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Development Overview

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Overview of Korea’s development experience

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Development Overview
Government and Law Public Administration

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Public Administration

Organization for legislative administration

1. Fifth Republic


The assassination of President Park Chunghee on October 26, 1979, resurrected public debate over and the search for democratic constitutional amendments from multiple perspectives. But the search was short-lived, as Major General Chun Doohwan waged a coup d’état on May 17, 1980. It was in the midst of the official ban on democratic politics and the interruption once again of the existing constitutional order that the Fifth Republic came into being. The National Security Legislative Council, created in the aftermath of the coup, set up the Constitutional Amendment Deliberation Committee to draft the necessary constitutional amendments. The draft for the eighth constitutional amendment was submitted to a referendum and passed into law on October 27, 1980. The NGOA was accordingly amended in 1981, reorganizing the central government into two agencies, 15 ministries, and four departments. The OL, however, remained a central government agency under the Prime Minister’s supervision. In the meantime, the Legislative Investigation Committee was absorbed into the Legislative Investigation Bureau of the OL. The Administrative Procedure Act that went into effect in 1984 expanded the scope of administrative hearings and trials in the purview of the Prime Minister’s Committee for Administrative Proceedings, leading to the addition of the Administrative Proceedings Bureau to the OL.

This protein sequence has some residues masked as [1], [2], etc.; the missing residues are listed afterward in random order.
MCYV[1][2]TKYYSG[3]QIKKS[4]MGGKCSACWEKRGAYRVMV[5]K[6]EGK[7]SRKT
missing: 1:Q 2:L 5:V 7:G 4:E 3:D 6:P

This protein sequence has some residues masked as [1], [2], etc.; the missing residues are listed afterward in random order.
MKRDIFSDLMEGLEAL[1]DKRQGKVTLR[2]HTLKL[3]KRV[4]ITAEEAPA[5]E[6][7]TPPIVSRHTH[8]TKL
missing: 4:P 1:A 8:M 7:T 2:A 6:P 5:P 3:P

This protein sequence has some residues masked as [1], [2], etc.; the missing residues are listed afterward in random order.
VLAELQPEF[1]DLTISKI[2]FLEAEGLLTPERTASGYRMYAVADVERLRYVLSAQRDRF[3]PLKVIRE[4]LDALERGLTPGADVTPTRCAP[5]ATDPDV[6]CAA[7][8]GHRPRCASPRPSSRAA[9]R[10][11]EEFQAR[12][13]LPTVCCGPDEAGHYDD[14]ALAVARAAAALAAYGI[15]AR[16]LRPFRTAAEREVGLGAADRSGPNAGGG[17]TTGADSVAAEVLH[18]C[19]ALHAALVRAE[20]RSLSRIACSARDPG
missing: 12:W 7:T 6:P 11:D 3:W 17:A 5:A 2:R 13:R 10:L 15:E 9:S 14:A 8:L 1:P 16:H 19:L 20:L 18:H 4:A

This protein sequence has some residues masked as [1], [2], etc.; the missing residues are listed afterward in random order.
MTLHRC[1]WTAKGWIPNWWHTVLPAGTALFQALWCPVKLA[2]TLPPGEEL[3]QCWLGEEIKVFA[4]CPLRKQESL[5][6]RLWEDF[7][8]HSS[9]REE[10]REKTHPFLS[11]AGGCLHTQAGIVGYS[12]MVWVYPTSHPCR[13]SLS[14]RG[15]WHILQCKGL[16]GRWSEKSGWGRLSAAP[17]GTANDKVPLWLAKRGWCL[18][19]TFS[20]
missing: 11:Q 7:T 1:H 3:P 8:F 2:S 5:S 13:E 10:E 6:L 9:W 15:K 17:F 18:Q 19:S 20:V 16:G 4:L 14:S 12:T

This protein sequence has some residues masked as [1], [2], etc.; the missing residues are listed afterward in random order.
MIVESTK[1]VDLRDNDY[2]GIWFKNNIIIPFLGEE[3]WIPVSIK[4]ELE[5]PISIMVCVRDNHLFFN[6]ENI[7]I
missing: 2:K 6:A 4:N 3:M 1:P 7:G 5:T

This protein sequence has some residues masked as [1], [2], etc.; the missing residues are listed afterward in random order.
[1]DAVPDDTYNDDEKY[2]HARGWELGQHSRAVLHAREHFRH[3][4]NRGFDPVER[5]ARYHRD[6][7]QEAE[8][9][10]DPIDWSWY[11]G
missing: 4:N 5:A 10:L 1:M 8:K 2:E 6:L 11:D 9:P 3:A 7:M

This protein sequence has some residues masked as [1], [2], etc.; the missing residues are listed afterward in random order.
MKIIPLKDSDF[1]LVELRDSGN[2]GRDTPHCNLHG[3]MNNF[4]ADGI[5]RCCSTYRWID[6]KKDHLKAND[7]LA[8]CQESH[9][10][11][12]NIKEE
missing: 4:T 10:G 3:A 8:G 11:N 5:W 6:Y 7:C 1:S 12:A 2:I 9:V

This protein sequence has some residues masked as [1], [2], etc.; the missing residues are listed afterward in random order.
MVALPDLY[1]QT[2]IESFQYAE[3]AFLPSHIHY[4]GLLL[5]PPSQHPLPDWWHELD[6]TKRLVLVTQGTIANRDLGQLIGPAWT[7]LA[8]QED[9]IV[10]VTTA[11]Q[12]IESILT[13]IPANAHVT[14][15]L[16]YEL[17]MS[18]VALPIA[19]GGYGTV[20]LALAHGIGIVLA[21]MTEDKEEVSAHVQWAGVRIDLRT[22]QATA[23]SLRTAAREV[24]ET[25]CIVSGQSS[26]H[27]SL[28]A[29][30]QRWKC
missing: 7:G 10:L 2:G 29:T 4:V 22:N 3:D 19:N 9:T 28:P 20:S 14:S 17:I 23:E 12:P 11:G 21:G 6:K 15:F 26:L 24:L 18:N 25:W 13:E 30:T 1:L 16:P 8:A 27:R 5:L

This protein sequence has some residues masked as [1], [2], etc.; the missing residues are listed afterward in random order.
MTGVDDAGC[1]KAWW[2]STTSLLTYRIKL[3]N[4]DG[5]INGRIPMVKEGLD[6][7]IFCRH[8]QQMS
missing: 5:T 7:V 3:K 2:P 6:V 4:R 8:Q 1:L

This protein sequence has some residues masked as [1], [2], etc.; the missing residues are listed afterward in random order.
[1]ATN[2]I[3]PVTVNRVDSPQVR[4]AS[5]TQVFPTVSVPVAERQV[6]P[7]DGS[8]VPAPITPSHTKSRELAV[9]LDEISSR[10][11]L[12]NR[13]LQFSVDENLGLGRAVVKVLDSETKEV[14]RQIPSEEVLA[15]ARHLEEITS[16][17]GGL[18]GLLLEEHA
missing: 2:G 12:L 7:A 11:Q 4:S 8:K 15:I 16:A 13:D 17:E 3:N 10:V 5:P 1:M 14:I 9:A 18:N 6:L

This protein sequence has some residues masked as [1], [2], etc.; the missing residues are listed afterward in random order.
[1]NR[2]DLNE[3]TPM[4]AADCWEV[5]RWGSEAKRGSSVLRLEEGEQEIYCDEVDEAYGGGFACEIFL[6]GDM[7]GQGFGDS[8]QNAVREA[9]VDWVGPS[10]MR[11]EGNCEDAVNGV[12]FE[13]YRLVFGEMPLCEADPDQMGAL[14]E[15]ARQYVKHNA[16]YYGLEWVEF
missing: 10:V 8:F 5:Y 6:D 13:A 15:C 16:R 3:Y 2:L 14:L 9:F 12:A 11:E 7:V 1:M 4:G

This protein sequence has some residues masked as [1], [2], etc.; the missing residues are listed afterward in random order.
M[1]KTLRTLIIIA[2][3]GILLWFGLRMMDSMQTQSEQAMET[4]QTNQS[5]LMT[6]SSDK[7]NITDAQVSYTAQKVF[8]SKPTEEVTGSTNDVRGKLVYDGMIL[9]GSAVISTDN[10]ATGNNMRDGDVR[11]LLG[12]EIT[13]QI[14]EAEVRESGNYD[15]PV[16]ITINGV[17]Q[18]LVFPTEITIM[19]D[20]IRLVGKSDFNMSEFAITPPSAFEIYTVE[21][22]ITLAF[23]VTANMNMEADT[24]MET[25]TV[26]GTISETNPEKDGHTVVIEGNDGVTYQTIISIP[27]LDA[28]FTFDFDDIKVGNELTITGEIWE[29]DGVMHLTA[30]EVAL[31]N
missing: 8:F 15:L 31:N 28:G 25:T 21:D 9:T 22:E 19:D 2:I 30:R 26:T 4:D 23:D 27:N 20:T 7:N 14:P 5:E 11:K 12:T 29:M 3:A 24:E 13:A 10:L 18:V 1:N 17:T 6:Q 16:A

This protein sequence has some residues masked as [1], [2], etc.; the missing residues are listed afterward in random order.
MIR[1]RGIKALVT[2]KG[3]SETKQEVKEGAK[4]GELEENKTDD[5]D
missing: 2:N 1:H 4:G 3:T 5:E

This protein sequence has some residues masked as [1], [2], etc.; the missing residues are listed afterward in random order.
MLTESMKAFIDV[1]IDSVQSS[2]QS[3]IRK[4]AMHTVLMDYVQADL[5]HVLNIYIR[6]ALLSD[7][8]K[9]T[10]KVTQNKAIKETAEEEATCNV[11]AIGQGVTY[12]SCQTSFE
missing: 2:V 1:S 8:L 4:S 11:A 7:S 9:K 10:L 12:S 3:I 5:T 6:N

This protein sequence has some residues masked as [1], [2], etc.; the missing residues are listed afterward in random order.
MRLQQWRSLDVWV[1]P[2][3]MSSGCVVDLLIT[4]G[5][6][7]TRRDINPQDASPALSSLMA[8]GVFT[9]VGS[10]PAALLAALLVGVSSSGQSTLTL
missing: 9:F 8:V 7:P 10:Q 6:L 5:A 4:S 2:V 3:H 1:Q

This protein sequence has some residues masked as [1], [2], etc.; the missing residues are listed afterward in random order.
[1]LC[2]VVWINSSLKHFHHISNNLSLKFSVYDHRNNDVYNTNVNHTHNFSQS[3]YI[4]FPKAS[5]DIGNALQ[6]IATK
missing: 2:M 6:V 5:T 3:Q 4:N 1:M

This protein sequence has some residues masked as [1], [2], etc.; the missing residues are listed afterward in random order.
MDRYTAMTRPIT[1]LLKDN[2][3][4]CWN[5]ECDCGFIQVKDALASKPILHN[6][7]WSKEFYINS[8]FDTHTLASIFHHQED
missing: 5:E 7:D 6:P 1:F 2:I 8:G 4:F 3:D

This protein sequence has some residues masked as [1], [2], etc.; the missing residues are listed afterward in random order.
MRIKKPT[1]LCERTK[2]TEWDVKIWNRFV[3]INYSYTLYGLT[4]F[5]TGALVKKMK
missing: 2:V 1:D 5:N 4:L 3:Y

2. Sixth Republic


Roh Taewoo, the then Chief Representative of the Democratic Justice Party that was governing Korea at the time, finally caved in to the rising demand for democratization and the replacement of the indirect presidential election system with a direct one, releasing the Declaration of June 29, 1987. The Declaration paved the way for the ninth amendment of the Constitution that centrally featured the new direct presidential election system. Whether this constitutional amendment amounts to the birth of a new republic still remains controversial. For there appears to have been no change of “republics,” as (1) no undemocratic and violent interruption of the existing constitutional order occurred; (2) the national legislature was not dismissed; and (3) the constitutional amendment took place through a legitimate process according to popular demand and by referendum. And yet, a new republic indeed appears to have come into being as (1) the controversial constitutional amendment did effectively replace the Fifth Republic, born amid a military coup, with a democratic government now directly elected by the people; and (2) the democratic government came into being as a result of a “bloodless revolution” involving the people’s demand for democracy. Considering these epochal changes, it appears that the amended Constitution of 1987 indeed ushered in a new republic.

The amended Constitution of 1987 remains in effect today. Although the government organization has undergone multiple changes since then, the OL has retained its status and structure as an independent central government agency under the Prime Minister’s supervision. While the People’s Government lowered the status of the OL head from a Minister to a Vice Minister, the succeeding Participatory Government re-elevated the position to the level of Minister.